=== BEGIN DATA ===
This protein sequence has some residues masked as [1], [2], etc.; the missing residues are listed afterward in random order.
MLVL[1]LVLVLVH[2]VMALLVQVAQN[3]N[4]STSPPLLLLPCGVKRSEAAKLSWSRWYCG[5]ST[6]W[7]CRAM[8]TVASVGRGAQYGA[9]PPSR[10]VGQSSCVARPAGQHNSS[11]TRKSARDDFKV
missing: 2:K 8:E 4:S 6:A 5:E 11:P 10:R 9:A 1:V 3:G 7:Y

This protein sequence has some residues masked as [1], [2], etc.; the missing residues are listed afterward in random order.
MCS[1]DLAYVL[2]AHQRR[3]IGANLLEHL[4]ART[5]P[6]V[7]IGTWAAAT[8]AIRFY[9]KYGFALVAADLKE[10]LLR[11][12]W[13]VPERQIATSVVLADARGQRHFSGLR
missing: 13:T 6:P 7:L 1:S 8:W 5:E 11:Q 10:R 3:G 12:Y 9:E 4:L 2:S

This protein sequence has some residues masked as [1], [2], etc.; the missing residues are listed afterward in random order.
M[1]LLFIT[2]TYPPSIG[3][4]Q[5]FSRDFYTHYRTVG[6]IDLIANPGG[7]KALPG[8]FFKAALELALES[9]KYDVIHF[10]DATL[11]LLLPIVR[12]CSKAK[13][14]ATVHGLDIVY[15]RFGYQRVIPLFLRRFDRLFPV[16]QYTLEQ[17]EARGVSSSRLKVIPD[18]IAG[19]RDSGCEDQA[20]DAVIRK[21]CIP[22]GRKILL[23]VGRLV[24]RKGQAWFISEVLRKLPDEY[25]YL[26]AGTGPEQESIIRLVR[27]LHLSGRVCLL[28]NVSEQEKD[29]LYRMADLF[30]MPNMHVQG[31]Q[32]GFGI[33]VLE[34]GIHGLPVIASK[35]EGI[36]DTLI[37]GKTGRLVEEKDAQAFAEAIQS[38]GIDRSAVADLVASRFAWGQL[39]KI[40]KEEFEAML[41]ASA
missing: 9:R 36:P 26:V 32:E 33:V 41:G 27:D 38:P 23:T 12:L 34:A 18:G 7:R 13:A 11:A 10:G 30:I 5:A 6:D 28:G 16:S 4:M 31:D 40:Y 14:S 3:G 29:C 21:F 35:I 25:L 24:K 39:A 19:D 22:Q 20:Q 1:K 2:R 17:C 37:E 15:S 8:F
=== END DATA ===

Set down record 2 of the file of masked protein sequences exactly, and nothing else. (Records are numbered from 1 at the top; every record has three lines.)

This protein sequence has some residues masked as [1], [2], etc.; the missing residues are listed afterward in random order.
MCS[1]DLAYVL[2]AHQRR[3]IGANLLEHL[4]ART[5]P[6]V[7]IGTWAAAT[8]AIRFY[9]KYGFALVAADLKE[10]LLR[11][12]W[13]VPERQIATSVVLADARGQRHFSGLR
missing: 13:T 6:P 7:L 1:S 8:W 5:E 11:Q 10:R 3:G 12:Y 9:E 4:L 2:S